A third (34%) of small to medium sized enterprises (SMEs) have employees with mental wellbeing concerns since lockdown restrictions started to ease in April, which is up from 26% in its spring study.
An analysis by employee benefits platform WorkLife’s Small Business Monitor, carried out by 3Gem among 750 senior financial and HR decision makers in UK SME organisations, revealed that 93% of businesses’ workers have come to them with these worries recently.
Almost three in 10 (29%) said they were worried about the impact on employees’ mental health of working from home for a long period of time, while 21% were concerned about workers’ physical wellbeing due to not having the correct workplace setup.
Regarding the next 12 months, 17% said supporting workers with the long-term impact of the Covid-19 (Coronavirus) pandemic on their mental wellbeing was a key concern for them, with 15% citing personal finances and 14% answering appropriately rewarding employees as other issues as well.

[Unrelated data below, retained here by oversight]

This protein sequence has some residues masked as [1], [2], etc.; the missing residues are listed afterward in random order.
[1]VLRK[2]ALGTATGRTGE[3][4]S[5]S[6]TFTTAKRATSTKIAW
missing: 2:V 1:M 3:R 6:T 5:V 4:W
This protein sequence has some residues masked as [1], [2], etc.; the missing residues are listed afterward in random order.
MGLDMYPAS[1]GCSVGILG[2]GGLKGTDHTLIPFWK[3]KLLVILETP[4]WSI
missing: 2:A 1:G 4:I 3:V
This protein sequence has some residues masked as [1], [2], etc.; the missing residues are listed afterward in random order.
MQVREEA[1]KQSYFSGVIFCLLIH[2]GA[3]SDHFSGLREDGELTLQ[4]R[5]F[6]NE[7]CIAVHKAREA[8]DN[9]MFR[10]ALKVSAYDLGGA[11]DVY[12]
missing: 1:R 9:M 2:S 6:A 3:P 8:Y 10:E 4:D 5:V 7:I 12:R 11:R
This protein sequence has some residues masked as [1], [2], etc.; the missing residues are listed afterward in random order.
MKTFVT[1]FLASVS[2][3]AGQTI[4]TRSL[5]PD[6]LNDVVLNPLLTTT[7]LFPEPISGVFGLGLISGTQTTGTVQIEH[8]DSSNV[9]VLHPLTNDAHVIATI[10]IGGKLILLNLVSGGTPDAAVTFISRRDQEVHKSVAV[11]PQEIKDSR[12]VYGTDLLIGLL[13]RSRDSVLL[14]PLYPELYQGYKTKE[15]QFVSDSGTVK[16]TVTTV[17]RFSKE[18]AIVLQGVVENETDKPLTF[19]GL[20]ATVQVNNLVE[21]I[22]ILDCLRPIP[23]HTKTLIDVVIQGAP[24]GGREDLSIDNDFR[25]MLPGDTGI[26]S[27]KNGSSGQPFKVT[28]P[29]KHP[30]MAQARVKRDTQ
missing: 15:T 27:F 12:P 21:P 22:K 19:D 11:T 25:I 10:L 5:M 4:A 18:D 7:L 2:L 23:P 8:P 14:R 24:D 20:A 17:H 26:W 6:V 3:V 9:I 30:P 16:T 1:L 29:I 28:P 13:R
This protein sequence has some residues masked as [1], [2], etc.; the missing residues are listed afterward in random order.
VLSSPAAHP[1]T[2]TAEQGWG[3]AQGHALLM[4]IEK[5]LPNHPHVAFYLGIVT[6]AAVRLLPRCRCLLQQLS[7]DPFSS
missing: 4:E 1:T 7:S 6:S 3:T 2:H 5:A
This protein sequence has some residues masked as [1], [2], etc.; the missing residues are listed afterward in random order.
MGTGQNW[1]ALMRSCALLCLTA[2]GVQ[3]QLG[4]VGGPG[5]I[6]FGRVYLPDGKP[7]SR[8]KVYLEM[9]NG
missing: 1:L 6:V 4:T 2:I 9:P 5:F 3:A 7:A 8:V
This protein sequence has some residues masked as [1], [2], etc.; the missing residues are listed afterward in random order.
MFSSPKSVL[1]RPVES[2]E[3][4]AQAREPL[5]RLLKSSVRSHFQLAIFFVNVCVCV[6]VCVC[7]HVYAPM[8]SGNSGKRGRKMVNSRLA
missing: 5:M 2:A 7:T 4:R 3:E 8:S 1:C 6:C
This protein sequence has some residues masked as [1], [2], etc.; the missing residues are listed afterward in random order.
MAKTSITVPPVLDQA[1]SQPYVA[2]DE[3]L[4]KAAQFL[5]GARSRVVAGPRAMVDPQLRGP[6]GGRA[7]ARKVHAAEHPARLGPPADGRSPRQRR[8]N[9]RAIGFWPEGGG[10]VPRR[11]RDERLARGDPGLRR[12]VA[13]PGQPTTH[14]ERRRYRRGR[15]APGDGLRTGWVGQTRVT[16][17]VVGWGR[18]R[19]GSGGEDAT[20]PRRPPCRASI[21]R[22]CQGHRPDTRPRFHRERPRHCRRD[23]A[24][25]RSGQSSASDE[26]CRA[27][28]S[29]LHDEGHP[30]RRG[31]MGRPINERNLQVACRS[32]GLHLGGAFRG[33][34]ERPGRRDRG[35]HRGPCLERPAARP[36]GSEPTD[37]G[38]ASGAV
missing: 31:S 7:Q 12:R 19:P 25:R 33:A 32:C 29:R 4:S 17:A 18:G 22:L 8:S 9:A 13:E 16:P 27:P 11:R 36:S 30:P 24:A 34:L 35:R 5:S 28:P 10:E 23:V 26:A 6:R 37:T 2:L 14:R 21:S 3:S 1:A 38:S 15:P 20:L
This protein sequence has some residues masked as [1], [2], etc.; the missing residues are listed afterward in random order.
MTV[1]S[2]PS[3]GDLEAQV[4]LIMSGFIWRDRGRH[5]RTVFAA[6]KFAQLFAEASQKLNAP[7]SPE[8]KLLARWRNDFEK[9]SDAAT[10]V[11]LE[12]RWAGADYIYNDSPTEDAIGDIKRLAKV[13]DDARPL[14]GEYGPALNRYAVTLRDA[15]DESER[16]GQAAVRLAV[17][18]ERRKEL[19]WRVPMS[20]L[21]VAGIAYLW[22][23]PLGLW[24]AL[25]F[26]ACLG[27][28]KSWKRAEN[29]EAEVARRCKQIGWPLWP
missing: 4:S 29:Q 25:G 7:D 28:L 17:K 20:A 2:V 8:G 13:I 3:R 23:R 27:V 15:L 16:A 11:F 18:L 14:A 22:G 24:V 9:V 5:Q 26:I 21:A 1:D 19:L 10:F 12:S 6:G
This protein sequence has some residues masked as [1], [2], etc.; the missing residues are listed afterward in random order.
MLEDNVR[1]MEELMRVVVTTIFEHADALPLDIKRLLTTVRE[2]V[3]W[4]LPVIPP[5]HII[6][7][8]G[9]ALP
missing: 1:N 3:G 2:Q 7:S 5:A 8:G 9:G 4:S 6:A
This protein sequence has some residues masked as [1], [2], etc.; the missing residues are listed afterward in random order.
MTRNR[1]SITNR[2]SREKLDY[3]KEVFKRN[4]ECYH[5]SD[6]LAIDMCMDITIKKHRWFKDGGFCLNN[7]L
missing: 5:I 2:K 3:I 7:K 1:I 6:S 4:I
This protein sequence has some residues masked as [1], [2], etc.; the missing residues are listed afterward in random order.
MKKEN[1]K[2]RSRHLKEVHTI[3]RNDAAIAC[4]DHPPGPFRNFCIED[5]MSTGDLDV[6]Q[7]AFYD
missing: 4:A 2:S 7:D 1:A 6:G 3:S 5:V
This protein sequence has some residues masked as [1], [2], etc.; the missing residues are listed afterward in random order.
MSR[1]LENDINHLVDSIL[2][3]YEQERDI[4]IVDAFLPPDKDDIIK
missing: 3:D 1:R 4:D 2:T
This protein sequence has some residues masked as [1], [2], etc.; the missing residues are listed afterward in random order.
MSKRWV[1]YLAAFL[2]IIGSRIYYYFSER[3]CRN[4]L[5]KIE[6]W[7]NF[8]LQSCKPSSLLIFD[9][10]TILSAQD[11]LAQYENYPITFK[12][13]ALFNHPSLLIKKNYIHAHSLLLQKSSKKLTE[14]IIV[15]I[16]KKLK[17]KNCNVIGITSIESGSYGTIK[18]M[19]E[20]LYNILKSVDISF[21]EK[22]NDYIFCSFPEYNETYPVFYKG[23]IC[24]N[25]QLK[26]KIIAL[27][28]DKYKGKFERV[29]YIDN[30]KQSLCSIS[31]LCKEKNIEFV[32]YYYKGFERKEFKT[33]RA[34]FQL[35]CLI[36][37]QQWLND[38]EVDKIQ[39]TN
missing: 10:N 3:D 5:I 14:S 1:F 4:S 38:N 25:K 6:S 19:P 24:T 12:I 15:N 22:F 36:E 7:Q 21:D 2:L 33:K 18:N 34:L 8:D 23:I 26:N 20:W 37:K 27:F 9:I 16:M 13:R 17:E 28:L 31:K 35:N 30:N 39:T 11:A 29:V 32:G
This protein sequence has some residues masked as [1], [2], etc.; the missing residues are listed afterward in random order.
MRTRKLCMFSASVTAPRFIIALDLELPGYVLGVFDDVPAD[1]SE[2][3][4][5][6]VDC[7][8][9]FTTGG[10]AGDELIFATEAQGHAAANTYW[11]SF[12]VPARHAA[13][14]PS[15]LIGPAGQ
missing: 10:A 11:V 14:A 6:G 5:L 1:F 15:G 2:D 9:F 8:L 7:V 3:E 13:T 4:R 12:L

A total of 27% admitted staff had troubles about personal finances as well as childcare and caring for elderly relatives, while 24% had fears about job losses. Almost one-fifth (18%) said that staff feared being asked to return to the office, while the same number are concerned that they will be expected to work remotely on a permanent basis from now on.
WorkLife director Steve Bee commented that the mental and financial strain that comes through in the research is “concerning and could have a corrosive effect” on employees’ overall wellbeing if left unaddressed.
“Employers who have not already done so simply must be engaging with employees, be it on a personal basis or via HR professionals, to assess people’s concerns and where they would benefit from more support or flexibility. A happy and productive workforce is a key pillar to any successful company, but it’s important to remember that for many people, the workplace is where they are going to be able to access the support they really need right now,” he said.